SEC Charges Broker-Dealer in Employee’s MicroCap Pump-and-Dump Fraud
Last week, the Securities and Exchange Commission announced charges against Wedbush Securities Inc. for failing to supervise employee Timary Delorme after the broker-dealer ignored numerous red flags indicating that Delorme was involved in a long-running pump-and-dump scheme targeting retail investors. Delorme agreed to settle fraud charges stemming from the same scheme. This is the second SEC action against Wedbush this year and the third since 2014.
The SEC’s investigation found that Delorme – a registered representative of Wedbush – received undisclosed benefits for investing her customers in microcap stocks that were the subject of a “pump-and-dump” scheme orchestrated by Izak Zirk Engelbrecht, who was previously charged by the Commission and criminal authorities in separate actions. According to the SEC’s order, Wedbush ignored multiple signs of Delorme’s fraud, including a customer email outlining Delorme’s involvement in the scheme and multiple FINRA arbitrations and inquiries regarding her penny stock trading activity. In response to these clear red flags, Wedbush conducted two flawed and insufficient investigations into Delorme’s conduct but failed to take appropriate action.
“Brokerage firms play an important role in protecting retail investors from abusive conduct by brokers like Delorme,” said Marc P. Berger, Director of the SEC’s New York Regional Office. “This case sends a clear message that we will not tolerate broker-dealers that fail to exercise appropriate supervision over employees, as alleged here.”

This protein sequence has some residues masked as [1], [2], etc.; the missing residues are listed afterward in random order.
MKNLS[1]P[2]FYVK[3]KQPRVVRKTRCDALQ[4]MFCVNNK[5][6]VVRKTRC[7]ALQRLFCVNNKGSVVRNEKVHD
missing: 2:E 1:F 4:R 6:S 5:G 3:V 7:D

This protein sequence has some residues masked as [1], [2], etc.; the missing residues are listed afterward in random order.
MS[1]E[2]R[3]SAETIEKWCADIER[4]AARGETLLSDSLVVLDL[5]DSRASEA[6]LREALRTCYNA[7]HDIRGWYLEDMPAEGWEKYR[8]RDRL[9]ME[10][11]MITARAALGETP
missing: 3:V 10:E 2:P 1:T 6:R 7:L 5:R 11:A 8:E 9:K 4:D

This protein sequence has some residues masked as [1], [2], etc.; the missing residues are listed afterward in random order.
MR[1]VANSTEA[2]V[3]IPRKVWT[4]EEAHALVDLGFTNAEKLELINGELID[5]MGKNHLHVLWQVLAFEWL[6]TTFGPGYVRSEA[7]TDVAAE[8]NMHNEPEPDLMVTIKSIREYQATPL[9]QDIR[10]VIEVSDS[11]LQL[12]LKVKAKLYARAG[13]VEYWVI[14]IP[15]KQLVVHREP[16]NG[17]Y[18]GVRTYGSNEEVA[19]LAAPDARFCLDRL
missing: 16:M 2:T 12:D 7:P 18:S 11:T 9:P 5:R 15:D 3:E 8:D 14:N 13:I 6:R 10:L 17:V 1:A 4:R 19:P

The SEC’s order instituting administrative proceedings against Wedbush charges that the broker-dealer failed reasonably to supervise Delorme with a view to preventing and detecting her violations. The matter will be scheduled for a hearing before an administrative law judge, who will hear the case and prepare an initial decision. A separate order finds that Delorme violated the antifraud provisions of the federal securities laws. Without admitting or denying the findings, Delorme agreed to entry of the order, which requires her to pay a $50,000 penalty, imposes industry and penny stock bars, and orders her to cease and desist from future violations.
The SEC previously charged Engelbrecht, 15 other individuals, and several entities in related manipulation scheme.Eleven individuals, including Engelbrecht, pleaded or were found guilty in parallel criminal proceedings.
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